Nigeria’s Flared Gas Slumps Marginally by 500m SCF, Country Still Top 7 Defaulters
Emmanuel Addeh in Abuja
Operators in the Nigerian oil and gas sector reduced flared gas by a meagre 500 million Standard Cubit Feet (SCF) to hit 9.5 billion SCF in January compared with 10 billion SCF the previous month, THISDAY findings have shown.
However, the 9.5 billion SCF burnt in January was 200 million SCF higher than the 9.3 billion SCF flared in November, according to new data from the Nigerian National Petroleum Company Limited (NNPC).
A breakdown of the figure indicated that while 323 million SCF of gas was flared everyday during the month of December, it decreased to 307 million SCF in January as against 313 million SCF practically sent into the environment in November.
The World Bank recently stated that burning off natural gas during oil production (flaring) comes with significant environmental and economic costs, noting that in addition to wasting a valuable source of energy, flaring has negative impact on human health.
The practice is prevalent in oil-producing Sub-Saharan African (SSA) countries, with Nigeria, which has the largest proven gas reserves in Africa, contributing the most to flaring on the continent.
Nigeria is one of the top seven gas-flaring countries and it is estimated that around 2 million people in the country live less than 4 km away from a flare site.
According to the National Oil Spill Detection and Response Agency (NOSDRA), which monitors the burning of gas in the country, the molecules are burnt off, or ‘flared’, as part of the oil production process.
It stated that gas has been flared in Nigeria since the 1950s, releasing carbon dioxide and other gases into the atmosphere and remains a continuing source of environmental and health concerns in the Niger Delta, despite efforts to reduce it.
“When crude oil is extracted from onshore and offshore oil wells, it brings raw natural gas with it to the surface. If it is not possible to use it at source or transport it elsewhere, it is flared as a waste product. This also helps prevent accidents,” it explained on its website.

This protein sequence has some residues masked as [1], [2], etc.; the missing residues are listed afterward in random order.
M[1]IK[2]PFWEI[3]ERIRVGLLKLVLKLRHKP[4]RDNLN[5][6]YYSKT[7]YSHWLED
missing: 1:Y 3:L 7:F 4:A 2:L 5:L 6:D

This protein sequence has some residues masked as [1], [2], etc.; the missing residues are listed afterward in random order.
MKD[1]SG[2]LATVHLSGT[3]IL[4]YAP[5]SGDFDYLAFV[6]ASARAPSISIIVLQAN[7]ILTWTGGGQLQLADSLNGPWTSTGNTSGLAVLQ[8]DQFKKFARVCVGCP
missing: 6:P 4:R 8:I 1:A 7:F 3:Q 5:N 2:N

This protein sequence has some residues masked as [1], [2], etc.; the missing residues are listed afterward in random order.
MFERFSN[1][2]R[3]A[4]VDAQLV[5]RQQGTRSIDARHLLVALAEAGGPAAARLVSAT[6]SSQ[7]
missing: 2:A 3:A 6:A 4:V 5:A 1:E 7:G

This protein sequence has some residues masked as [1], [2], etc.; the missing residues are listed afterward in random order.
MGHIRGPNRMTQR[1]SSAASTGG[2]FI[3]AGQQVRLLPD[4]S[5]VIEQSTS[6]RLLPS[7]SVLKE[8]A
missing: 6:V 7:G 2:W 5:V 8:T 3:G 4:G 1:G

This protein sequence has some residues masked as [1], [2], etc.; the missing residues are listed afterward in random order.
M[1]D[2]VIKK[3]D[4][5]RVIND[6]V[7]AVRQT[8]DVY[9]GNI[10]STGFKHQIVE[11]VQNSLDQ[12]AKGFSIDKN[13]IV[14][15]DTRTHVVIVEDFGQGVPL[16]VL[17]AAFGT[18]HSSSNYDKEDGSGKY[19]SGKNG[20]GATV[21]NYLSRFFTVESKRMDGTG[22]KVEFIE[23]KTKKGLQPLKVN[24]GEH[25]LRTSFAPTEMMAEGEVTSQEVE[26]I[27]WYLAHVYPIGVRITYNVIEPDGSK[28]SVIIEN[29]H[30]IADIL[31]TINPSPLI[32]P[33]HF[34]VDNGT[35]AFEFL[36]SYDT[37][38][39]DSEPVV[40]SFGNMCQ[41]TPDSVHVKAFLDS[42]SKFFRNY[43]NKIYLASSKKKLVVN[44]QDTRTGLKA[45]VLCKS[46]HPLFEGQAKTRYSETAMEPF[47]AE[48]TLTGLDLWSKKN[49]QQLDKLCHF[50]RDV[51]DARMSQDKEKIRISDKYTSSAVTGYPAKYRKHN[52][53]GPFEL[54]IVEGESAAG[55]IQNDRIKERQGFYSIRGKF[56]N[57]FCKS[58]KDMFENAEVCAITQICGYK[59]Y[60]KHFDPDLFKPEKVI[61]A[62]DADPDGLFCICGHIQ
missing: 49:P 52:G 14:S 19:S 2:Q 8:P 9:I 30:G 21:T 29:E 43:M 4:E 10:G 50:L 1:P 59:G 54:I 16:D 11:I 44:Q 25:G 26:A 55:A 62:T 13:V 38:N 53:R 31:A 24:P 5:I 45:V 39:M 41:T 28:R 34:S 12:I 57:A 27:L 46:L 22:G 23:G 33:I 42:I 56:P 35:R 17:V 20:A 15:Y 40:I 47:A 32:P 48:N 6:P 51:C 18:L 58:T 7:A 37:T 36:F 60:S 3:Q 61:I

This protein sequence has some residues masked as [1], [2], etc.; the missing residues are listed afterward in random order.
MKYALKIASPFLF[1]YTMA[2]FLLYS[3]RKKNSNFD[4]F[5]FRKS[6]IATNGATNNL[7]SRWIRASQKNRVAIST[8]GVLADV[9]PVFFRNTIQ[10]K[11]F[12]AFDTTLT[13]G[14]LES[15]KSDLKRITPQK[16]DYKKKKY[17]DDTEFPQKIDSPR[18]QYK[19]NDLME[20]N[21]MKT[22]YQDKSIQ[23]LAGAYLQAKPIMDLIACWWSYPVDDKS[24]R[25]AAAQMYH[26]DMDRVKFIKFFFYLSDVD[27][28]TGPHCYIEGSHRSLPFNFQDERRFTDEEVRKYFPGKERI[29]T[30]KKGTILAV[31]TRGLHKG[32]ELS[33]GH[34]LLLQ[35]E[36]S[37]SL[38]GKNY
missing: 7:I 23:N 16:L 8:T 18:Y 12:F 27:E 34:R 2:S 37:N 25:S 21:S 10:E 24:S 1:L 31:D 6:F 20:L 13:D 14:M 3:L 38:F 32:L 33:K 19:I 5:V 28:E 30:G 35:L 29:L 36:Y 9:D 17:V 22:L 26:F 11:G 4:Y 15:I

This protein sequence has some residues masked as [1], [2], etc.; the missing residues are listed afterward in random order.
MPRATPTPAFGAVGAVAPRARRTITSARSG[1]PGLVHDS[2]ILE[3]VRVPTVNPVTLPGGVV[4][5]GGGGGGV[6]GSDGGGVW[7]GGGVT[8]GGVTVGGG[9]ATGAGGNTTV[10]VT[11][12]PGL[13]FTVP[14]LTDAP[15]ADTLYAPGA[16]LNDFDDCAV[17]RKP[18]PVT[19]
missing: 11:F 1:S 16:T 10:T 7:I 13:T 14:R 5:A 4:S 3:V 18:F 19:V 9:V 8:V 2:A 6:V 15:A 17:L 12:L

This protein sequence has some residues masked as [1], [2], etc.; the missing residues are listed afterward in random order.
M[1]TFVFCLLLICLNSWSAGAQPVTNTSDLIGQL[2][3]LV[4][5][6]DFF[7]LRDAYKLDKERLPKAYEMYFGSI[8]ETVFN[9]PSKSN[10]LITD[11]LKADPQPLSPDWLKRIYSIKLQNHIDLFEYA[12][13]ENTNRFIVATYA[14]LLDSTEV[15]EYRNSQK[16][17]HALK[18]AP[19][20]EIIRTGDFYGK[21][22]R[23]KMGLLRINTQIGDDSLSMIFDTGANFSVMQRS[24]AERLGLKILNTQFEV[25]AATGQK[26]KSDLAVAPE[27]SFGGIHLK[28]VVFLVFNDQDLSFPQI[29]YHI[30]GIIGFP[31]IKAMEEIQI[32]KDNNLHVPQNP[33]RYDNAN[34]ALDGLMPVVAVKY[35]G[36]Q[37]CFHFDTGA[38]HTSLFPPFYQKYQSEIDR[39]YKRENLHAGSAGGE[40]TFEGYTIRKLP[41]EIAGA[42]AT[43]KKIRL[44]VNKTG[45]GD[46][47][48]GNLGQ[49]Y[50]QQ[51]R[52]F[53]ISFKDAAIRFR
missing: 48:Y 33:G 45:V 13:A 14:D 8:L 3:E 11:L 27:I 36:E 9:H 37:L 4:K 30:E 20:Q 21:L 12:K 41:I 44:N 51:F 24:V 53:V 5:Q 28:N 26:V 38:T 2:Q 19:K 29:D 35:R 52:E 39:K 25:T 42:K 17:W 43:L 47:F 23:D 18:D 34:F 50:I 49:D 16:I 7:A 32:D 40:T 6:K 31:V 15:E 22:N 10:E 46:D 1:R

In 2022, NOSDRA said that 12 million tonnes of CO2 were emitted into the atmosphere contributing to global warming while useful natural gas valued at $0.79 billion was burned by the Nigerian oil and gas industry equivalent to fines to the value of $450 million, many of which it said are not collected.
In addition, it explained that 22,500 Gigawatts hours of potential power generation went to waste, equivalent to the annual electricity use of 511 million Nigerian citizens.
In the latest NNPC data, Mobil remained the biggest culprit in terms of amount of gas flared during the period, with 1.76 billion SCF of flared gas, but significantly less than its 2.52 billion SCF flared gas in December 2022.
It was followed by Shell which burnt 1.2 billion SCF as against the 1.1 billion SCF it sent into the environment where it operates in December with an increase of 100 million SCF. Addax, which was recently taken over by the NNPC also did 1.05 billion SCF compared to the 1.13 billion SCF the previous month.
However, in terms of percentage flared in relation to total production, the figures showed that 5.90 per cent of gas produced by Mobil was flared during the period, while 63.89 per cent of Addax’s production was burnt.
During the period, Shell’s share of flared gas in terms of percentage was rose to 4.92 per cent compared with 4.27 per cent in December.
Like in the previous month, of the about 30 oil firms reviewed in the provisional gas production and utilisation data by the national oil company, operators like Belema, Seplat and NPDC/CNL flared 100 per cent of the gas they produced for the period.
They were followed by AENR, which flared 95 per cent, First E&P with 94 per cent, reducing by 2 per cent and Newcross with 94.4 per cent flaring of total gas produced in January.
However, Nigeria’s total gas production for the month, both associated and natural gas was 160 billion SCF as against 147.8 billion SCF and 154 billion SCF the two previous months. This output was from both the country’s Joint Venture (JV) arrangements and Production Sharing Contracts (PSC).
In addition, average daily production from both PSCs and JVs was 5.16 billion SCF/d, higher than the 4.77 billion SCF/d in December.
Last year, a NOSDRA report said that Nigeria flared 216.5 billion standard cubic feet of gas in about eleven months despite its commitment in November 2021 to reach net zero by 2060.
Nigeria has over 178 flare sites which emit poisonous chemicals that cause all kinds of environmental damage and make people that around the areas fall sick.